NEW YORK (TheStreet) - Liberty Global (LBTYA) may be a smart way to invest for those who want to put their money behind Netflix's (NFLX) expansion in Europe.
If Netflix does succeed in attracting added European-based subscribers, Liberty Global may see the benefit of increasing subscribers and higher-cost service bundles, according to Philippe Laffont of technology and media-focused hedge fund Coatue Management.
Laffont, in a presentation at the 19th Annual Sohn Investment Conference, highlighted Liberty Global as a stock that will benefit from growing broadband and wireless usage in Europe, and the savvy management of the company's capital. Laffont also noted that consolidation among cable and wireless providers in Europe could ultimately put the company in the hands of Vodafone (VOD), AT&T (T) or Comcast (CMCSA).
Currently, European markets are well behind the United States when it comes to streaming video usage. While Netflix shows such as House of Cards and Orange Is the New Black have created a sensation in the U.S., the same is not true in key European markets such as Britain. "That will change very quickly with Netflix," Laffont said of the Reed Hastings-run company's international expansion. Laffont added at the Sohn Investment Conference that he believes Liberty Global is best positioned to benefit.
Laffont also described Liberty Global as a cheap stock based on basic valuation methods. Currently, the company generates about $4.4 billion in un-levered free cash flow, which Laffont believes can grow at between mid-teen to mid-20% rates depending on Liberty Global's share repurchase activity.
With 5% revenue growth, Coatue forecasts the company's earnings before interest, taxes, depreciation and amortization (EBITDA) to grow 8% annually. That EBITDA growth, given Coatue's forecasts of capital expenditure, would yield 15% free cash flow growth, Laffont said. Finally, depending on Liberty Global's share repurchase activity, free cash flow per share growth could reach 25%, according to Laffont.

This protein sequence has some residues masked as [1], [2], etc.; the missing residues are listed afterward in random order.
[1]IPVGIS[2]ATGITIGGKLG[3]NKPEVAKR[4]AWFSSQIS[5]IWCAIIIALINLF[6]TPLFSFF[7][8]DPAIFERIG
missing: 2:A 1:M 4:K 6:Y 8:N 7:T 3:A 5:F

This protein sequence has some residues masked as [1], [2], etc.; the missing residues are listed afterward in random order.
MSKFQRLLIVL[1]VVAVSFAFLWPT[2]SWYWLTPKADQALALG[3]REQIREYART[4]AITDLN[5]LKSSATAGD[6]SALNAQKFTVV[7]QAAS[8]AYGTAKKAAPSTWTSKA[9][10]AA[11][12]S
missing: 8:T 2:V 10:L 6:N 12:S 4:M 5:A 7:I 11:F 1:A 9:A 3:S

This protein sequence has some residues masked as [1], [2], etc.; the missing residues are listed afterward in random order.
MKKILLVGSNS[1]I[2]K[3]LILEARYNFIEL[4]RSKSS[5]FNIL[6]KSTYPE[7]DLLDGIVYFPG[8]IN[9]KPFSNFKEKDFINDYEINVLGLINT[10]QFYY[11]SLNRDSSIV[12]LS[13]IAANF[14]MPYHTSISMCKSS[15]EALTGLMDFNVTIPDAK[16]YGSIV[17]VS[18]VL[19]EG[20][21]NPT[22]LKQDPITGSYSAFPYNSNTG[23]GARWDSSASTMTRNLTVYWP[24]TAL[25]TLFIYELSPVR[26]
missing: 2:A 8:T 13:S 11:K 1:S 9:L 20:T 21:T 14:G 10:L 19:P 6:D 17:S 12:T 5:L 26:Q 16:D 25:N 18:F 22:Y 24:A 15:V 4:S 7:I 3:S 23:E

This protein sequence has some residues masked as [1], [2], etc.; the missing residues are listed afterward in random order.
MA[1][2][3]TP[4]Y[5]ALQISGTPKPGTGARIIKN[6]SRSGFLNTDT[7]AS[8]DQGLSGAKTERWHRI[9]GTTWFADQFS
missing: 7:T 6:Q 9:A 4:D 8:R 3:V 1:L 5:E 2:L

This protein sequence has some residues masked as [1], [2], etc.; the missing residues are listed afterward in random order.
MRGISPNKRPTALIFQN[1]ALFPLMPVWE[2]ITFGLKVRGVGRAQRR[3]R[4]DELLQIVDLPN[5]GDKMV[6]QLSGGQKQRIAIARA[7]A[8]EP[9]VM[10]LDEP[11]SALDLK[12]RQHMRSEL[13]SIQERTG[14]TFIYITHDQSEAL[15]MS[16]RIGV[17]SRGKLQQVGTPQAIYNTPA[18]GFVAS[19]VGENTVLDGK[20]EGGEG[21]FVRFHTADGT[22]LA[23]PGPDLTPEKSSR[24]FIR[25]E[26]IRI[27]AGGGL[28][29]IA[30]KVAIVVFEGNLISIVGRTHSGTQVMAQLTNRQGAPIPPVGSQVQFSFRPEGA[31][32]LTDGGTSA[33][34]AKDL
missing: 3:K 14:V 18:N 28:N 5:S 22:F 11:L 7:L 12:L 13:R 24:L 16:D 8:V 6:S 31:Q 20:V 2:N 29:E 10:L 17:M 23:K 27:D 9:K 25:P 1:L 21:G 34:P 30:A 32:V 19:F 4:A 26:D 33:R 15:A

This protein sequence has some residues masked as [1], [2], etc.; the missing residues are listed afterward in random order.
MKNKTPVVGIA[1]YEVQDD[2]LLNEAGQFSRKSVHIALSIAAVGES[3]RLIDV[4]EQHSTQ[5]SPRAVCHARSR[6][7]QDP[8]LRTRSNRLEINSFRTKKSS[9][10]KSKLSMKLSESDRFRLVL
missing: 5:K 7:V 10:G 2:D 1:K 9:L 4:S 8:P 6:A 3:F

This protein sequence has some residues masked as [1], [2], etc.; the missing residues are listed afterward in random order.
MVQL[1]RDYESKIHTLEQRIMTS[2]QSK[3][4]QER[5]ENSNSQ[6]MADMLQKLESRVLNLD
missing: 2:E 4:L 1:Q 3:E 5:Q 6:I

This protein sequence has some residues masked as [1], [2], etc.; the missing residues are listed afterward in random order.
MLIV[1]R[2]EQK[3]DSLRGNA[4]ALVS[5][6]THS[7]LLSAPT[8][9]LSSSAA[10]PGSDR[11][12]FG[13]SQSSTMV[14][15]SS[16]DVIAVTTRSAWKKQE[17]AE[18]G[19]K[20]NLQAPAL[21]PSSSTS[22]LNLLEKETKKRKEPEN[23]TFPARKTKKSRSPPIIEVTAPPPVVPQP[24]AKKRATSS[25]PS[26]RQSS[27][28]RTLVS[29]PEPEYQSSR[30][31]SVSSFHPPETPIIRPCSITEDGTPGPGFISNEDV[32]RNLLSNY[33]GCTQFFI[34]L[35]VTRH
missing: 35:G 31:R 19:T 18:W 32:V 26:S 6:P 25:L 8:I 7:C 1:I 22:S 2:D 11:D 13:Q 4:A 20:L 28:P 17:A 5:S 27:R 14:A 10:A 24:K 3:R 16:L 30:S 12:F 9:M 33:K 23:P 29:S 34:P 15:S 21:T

Consolidation on the Horizon?
Laffont also raised the prospect that Liberty Global could go from an active acquirer of cable and wireless assets in Europe to a target. Citing the prospective consolidation of Time Warner Cable (TWC), DirecTV (DTV) and T-Mobile (TMUS), Laffont predicted that a similar wave could hit Europe's shores. "We don't see why the story that is happening in the U.S. doesn't happen in Europe," he said, when speaking of cable and wireless consolidation.
Laffont cited Liberty Global as potentially an attractive asset for large European conglomerates or U.S.-based players looking to diversify from their home market. Laffont cited Vodafone, AT&T and Comcast as possible suitors for Liberty Global, while also noting that the company remains undervalued even if it is not up for sale.
The hedge fund manager said Liberty Global currently trades at about eleven times its free cash flow per share, and could more than double to $100 a share as European media markets catch up to the U.S.
Bottom Line: Netflix's stock will be volatile depending on how the company executes on its international expansion plans. Liberty Global could be a safer way to play Netflix's growth in Europe.
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-- Written by Antoine Gara in New York.